From Mississippi to Israel ’23: A line in the sand (Part 2)
Published 11:34 am Tuesday, May 30, 2023
By Cara Scott, Grove City College (Penn.) ’24
(Ed. note: Oxford native Scott, a freelance writer on a trip to Israel, is sharing this oversea adventure with us.)
I spent the past two days in the desert of Israel. My group left Galilee on Saturday morning and headed into the West Bank, the part of Israel that belonged to Jordan until the Six Day War of 1967. The greenery began to disappear as the mountains around us doubled in size. No crops grew but date palms. Modern synagogues gave way to minarets. The air around us was thick with dust. Mine fields lay on either side of the road. Everything was barren but stunning. This was how I’d always pictured the Middle East. We had entered the Negev desert.
Email newsletter signup
The stale heat struck me as soon as I got off the bus at our first stop, the Jordan River. More surprising was how close I stood to the country of Jordan. When I neared the river’s bank, I stood no more than fifteen feet from the Jordanian border on the other side. Nothing was different apart from the flag they flew and the soldiers patrolling the Israeli side of the border. One of the soldiers came up to me and a friend and asked us in broken English where we were from and where we had visited in Israel. He told us he was one and a half years into his military service, so even though he looked much older than us he couldn’t have been more than 19 (Israelis are subject to a mandatory draft at the age of 18, and men serve for three years). He asked us about the military in the US and told us about the Israeli military. I was very excited to get to talk to him, but we had to say goodbye and continue.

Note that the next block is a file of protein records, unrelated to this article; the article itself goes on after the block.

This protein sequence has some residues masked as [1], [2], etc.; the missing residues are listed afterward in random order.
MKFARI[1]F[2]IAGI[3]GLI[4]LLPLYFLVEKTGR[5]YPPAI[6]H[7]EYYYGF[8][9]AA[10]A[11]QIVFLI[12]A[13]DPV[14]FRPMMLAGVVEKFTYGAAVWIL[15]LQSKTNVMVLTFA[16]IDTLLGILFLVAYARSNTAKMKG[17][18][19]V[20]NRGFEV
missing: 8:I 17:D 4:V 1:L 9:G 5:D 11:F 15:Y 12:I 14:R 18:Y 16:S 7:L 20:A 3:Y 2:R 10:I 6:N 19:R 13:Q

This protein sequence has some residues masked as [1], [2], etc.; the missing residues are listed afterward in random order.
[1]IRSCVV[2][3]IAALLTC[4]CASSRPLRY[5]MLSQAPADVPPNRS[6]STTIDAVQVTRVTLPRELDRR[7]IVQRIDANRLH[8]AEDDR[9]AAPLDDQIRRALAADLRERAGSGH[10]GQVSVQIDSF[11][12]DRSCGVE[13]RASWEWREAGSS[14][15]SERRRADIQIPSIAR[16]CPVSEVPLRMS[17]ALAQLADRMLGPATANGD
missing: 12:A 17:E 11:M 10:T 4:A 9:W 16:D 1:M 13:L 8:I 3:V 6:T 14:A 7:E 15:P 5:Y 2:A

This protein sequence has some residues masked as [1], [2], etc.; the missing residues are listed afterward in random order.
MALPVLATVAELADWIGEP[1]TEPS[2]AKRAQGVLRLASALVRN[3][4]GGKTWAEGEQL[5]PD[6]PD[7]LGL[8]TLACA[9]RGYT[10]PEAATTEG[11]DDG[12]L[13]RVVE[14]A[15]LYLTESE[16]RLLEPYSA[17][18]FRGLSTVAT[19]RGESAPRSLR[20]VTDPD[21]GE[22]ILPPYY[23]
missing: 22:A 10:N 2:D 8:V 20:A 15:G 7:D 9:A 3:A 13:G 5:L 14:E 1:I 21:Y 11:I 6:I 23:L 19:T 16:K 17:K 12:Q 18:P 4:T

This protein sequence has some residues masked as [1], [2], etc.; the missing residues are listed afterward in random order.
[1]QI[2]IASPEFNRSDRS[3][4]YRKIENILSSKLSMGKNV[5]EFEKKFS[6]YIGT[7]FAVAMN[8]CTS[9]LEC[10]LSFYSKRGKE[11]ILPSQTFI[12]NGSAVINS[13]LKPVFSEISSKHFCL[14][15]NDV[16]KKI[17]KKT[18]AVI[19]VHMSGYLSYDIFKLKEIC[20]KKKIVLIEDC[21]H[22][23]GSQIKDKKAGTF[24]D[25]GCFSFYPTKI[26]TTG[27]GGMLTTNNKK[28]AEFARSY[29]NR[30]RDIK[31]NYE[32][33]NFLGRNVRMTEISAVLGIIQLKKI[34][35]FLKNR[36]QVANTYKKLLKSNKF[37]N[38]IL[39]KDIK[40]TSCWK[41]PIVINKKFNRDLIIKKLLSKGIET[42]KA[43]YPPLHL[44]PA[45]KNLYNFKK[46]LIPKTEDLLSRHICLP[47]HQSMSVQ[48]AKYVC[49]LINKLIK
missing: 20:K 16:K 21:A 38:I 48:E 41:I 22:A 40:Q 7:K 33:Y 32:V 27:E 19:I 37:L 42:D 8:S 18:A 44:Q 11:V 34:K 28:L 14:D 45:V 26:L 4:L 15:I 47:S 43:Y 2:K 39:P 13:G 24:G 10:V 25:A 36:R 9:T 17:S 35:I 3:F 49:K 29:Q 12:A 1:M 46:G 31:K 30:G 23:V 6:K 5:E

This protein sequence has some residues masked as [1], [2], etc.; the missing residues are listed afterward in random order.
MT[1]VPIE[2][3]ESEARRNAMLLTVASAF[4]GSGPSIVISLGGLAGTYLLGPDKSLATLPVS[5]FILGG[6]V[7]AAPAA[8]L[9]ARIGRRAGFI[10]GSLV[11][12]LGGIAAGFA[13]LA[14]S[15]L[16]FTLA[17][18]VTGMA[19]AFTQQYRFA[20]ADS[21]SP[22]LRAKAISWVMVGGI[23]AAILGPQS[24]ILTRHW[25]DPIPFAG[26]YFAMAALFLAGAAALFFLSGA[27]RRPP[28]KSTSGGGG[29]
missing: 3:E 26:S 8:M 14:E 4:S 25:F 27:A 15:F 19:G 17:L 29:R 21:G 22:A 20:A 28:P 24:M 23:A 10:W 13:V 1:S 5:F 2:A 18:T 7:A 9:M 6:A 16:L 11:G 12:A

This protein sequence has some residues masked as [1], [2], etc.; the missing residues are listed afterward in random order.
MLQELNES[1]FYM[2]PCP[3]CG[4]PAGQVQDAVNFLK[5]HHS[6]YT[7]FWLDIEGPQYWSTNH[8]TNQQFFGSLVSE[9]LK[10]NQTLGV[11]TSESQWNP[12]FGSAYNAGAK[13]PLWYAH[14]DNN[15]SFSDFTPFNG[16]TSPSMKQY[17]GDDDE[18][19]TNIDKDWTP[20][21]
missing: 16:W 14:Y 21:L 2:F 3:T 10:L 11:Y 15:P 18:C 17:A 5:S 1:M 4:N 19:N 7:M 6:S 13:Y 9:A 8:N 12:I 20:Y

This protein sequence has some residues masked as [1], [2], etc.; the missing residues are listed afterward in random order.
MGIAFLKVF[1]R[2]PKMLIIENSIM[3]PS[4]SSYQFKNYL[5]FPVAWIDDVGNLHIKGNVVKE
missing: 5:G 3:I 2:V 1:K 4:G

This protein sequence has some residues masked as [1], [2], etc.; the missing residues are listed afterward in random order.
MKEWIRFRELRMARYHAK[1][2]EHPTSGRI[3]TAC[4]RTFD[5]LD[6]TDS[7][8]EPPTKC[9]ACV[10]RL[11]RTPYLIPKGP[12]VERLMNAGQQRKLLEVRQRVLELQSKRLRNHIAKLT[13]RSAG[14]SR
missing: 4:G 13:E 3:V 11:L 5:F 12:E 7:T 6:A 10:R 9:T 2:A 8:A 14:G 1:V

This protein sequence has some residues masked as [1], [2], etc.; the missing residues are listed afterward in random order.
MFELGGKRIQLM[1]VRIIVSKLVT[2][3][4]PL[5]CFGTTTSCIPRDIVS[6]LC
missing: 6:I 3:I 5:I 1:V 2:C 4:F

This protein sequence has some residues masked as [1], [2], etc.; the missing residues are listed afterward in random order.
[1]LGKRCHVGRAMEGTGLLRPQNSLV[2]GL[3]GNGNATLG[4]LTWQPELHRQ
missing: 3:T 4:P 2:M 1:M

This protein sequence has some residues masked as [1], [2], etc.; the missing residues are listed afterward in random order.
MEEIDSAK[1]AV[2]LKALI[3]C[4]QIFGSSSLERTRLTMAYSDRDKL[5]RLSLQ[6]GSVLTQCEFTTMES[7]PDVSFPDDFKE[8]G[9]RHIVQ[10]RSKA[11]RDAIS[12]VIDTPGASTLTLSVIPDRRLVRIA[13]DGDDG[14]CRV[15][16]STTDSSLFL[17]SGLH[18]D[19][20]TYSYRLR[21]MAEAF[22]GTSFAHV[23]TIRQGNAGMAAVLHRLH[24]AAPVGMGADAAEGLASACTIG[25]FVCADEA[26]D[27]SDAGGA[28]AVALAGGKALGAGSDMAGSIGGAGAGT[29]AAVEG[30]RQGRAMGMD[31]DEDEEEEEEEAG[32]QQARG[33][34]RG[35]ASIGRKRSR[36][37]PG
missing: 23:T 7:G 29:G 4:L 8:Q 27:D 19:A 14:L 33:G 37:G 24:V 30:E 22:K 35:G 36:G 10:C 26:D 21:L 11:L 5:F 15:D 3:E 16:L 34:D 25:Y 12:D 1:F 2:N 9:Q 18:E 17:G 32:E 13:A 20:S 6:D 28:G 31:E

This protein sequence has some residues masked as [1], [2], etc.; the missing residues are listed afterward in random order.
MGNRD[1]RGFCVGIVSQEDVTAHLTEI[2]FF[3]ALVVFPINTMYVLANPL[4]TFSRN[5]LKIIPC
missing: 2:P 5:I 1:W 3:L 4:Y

Where we went next felt like an entirely different country (and some say it is). After leaving behind our Jewish Israeli tour guide who couldn’t enter certain parts of the West Bank, our group headed into Palestine to see the ruins of ancient Jericho. Hebrew signs disappeared; now, everything was in Arabic. We saw a camel, peacocks, and a pack of wild dogs. The Palestinian flag flew everywhere. The tourists changed along with the scenery: Until now most tourists had been fellow Southerners with accents that reminded me of home, but in Jericho we were the only Americans among throngs of Eastern European and African Christians visiting with their churches.
As I left the site, I saw my brother Rhodes sitting and speaking with an Arabic Israeli man. I walked over and joined them right when Rhodes asked him what Israelis thought of all the American tourists. After pulling up an app to translate “tourism” into Arabic, the man told us he thought Americans were nice, but he didn’t know much about our culture aside from what he occasionally saw on the news. We then asked him what languages he spoke, and he told us he spoke Hebrew, Arabic, English, and a little French. I exchanged a few words with him in French before Rhodes and I had to head back to the bus. We left Palestinian-occupied territory, picked up our tour guide, and continued into the Negev toward the Dead Sea.
When we arrived at our hotel at the Dead Sea, we changed into our swimsuits and went to the beach right away. As we swam, we could see Jordan’s mountains on the opposite shore, although the air was still dusty and the visibility low. The thick, salty, aquamarine water burned my dry hands and tasted like death. We bobbed up like corks over the salt crystals below us. It was surreal to know we were at the lowest point on earth, especially after my friend pointed out that we were so far below sea level that the Atlantic Ocean was as high as the cliffs around us.
The next day, as we boarded the bus toward Jerusalem, our tour guide told us to prepare ourselves — Jerusalem would be very different from anything we had experienced thus far in Israel. I couldn’t wait.